A week before Halloween, I planted garlic. Early winter is the time to plant it, as it gets a head start and so once summer rolls back around, the bulbs are plumper than spring planted.
a bulb of solent wight
Garlic has been not only used to ward off vampires, but cholera, flu and even the plague. Now it is accepted that it is good for our blood and hearts. But most of it all I grow it for its pungency and deep, versatile flavour.
On my own and on client’s plots, I have planted ‘Solent Wight’. It has been bred in the UK- the Isle Of Wight- and so is used to our grey days and chilled winter nights.
Planting them is as simple as it comes- break up the cloves, dig down a few inches and space them 6 inches apart. As I planted them, their heady, thick fragrance filled the autumn air.
Garlic is good grown as a companion plant- a plant that can be grown alongside other plants to keep pests at bay. Growing without synthetic chemicals and fertilisers means you have to look at cultural methods and view growing as a more connected, linked up affair. Growing garlic alongside other crops- such as carrots to befuddle carrot root fly- is an example of this.
Come early summer, there should be plump, fresh cloves for roasting with cherry tomatoes, for slicing paper-thin into salads and for frying in yellow, creamy butter.
For the season before death and decay, frost and ice, there is so much sweet and ripe about life right now.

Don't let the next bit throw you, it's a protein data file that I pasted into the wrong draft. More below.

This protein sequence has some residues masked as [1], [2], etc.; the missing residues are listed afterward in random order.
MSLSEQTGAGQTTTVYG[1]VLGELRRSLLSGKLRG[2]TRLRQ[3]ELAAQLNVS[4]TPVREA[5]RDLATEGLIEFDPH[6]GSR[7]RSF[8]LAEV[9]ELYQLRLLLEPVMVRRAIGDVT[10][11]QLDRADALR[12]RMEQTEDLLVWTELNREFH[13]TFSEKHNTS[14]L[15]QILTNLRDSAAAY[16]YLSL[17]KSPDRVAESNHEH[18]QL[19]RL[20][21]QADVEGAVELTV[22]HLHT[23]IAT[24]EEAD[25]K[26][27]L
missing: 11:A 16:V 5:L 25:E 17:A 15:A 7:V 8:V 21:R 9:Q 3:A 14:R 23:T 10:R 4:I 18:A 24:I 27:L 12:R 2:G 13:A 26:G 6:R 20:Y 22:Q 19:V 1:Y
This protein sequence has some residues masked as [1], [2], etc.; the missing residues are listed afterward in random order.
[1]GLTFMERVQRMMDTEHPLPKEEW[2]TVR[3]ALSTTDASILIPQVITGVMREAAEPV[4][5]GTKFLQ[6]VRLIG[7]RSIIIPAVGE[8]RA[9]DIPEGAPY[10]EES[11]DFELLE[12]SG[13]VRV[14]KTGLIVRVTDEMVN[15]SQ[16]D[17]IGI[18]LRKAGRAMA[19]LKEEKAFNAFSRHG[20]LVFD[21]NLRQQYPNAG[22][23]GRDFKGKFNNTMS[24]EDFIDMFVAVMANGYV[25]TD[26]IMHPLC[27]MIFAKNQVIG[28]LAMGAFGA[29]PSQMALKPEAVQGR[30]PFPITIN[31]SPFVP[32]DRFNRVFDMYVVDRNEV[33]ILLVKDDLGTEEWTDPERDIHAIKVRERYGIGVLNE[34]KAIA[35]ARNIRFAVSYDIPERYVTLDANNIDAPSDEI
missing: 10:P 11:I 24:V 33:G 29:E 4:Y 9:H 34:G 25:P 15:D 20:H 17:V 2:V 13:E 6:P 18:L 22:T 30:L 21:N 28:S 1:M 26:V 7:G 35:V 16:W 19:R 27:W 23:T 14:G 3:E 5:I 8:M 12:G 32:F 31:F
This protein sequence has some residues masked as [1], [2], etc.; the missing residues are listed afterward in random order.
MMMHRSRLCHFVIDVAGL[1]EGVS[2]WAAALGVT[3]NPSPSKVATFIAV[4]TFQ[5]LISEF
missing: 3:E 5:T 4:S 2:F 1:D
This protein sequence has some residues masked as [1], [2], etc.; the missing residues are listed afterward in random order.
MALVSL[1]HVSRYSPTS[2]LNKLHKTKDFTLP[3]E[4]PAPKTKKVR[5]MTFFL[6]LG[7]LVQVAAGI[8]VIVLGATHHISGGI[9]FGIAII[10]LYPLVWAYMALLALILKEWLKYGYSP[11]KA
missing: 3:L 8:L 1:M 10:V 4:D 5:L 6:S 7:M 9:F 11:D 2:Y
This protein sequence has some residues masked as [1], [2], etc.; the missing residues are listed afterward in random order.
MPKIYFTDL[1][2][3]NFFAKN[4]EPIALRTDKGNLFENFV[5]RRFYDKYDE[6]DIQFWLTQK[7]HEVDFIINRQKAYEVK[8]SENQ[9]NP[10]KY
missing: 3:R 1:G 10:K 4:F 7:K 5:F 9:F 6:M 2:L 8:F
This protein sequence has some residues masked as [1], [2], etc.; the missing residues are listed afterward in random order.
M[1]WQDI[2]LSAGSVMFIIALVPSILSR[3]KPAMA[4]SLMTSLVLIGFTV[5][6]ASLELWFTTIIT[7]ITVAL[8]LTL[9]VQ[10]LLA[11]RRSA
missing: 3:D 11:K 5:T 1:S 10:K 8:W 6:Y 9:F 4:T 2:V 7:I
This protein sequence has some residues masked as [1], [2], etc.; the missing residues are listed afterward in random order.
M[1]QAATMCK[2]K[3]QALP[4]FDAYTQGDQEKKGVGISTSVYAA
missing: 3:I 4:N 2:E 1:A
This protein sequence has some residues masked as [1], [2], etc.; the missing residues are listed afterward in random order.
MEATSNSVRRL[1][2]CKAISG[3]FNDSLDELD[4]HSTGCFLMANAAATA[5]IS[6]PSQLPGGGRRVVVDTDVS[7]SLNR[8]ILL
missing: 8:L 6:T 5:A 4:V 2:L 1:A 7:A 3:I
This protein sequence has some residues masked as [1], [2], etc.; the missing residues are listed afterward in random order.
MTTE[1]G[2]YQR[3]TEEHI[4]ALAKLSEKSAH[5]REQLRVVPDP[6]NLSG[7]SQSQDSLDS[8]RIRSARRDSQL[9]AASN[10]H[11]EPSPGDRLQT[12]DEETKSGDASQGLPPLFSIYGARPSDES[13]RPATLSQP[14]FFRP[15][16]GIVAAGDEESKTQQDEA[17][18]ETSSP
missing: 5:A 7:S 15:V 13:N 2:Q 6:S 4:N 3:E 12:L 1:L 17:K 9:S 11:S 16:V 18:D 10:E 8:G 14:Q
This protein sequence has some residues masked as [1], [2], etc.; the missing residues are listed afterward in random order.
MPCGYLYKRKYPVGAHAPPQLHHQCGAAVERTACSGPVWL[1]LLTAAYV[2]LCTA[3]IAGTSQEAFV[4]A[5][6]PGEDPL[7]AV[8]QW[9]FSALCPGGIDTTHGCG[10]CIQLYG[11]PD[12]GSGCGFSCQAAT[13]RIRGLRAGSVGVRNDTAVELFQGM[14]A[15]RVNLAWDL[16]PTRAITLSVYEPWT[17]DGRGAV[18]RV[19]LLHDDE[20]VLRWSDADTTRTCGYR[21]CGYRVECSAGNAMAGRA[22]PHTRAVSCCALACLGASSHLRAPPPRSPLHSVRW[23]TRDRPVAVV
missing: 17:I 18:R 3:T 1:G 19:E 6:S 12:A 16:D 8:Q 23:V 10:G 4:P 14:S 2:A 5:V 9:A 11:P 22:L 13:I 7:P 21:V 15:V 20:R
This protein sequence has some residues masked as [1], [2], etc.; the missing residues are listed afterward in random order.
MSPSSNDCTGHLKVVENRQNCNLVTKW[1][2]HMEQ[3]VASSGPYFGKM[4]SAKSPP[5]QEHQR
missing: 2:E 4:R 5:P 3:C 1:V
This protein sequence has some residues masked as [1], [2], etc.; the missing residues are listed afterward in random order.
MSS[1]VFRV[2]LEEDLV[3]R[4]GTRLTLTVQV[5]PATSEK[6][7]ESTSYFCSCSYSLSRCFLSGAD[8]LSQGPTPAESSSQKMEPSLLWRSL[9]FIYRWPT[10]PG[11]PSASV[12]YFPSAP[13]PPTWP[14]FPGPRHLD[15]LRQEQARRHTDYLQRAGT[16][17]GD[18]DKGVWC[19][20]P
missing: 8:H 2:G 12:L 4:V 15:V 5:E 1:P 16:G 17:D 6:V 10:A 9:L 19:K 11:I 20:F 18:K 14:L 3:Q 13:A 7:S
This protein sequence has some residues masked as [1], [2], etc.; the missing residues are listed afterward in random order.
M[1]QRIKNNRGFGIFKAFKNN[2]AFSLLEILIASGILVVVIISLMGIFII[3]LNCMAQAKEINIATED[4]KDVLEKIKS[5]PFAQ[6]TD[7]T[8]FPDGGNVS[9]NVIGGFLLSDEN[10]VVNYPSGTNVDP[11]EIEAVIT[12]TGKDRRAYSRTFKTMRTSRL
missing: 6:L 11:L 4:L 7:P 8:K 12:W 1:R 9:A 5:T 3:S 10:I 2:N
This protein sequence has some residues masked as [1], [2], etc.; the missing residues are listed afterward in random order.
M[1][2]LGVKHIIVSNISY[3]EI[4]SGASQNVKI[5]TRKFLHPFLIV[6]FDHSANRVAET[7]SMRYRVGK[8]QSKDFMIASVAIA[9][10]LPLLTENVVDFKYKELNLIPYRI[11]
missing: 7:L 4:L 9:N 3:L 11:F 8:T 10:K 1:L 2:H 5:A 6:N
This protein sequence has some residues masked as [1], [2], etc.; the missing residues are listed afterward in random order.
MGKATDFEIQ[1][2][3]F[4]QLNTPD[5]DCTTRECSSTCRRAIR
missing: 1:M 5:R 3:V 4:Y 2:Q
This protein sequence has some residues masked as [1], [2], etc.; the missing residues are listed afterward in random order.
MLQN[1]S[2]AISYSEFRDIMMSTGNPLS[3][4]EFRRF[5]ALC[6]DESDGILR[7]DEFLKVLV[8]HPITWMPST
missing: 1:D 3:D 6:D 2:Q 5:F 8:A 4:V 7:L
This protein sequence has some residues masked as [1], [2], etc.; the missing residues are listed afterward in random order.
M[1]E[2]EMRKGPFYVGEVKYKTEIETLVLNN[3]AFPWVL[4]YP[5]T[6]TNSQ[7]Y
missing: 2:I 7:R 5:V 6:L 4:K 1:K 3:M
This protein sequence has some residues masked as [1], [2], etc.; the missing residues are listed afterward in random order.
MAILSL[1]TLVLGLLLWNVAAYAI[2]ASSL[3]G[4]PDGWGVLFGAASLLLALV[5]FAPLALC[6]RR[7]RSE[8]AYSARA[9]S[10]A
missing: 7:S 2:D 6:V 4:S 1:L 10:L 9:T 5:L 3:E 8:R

October is a time to marry baked fruit, crumbly pastry and aromatic spice.
Right now, apples are at their peak. A ripe apple should come away from the branch with a gentle twist, and ultimately, taste good.
Over the last BBQ of the year, we grilled bread topped with fresh chilli, ripped nasturtium flowers and salted butter.
On the plot, cob after cob of corn is now full and ripe. Corn enjoys a long growing season, so I sow it indoors early in spring and plant it out as soon as the frosts have cleared. Six months is a long time to wait for a corn on the cob, but slathered in garlicy, peppery butter, every month is worth it.
At this time of year, the warmth, the sweetness, the shine of summer is gone from the air, but now it hangs in berries and fruit, hedgerows and trees.
One of the best things about growing your own is picking food at the perfect moment. Supermarkets have to pick under-ripe, so it makes the journey from field to shelf without bruising or bleeding. In my own allotment, I wait til the fruit is almost bursting its skin with juice and sugar, before twisting it from the branch.
Booze is good and fruit is good and the two together are even better. You can make alsorts of fruit liquors by just leaving fruit and sugar in alcohol to slowly do its thing- but this is perhaps my favourite.
Damsons are in the same family as plums- but sharper and smaller. Their soft, huey purple is like the colour of the sky at night.
750ml bottle of gin
Either give the damsons a light bashing or a little pricking (like a sexed up Mrs Beeton), pour them into a jar with the sugar, and then glug in the gin. Leave it for as long as you can. I have the first of mine at Christmas- its colour and warmth is perfect for an icy December day.
Nine months- a summer, a spring and a winter ago- we took on a patch of earth. It was January, it’s Britain, the previous owners didn’t leave behind a massive amount of inspiration. The place looked cold and tired, like life in greyscale. Dreams of the good life in this patch of earth seemed distant. The willow tree is now full of leaf and life and shades our little shed. But in January, it stood stark against the slowly rotting pumpkins, plastic and weeds.
The soil was compacted. Weedkillers had been used. Before we had arrived there had been no plan.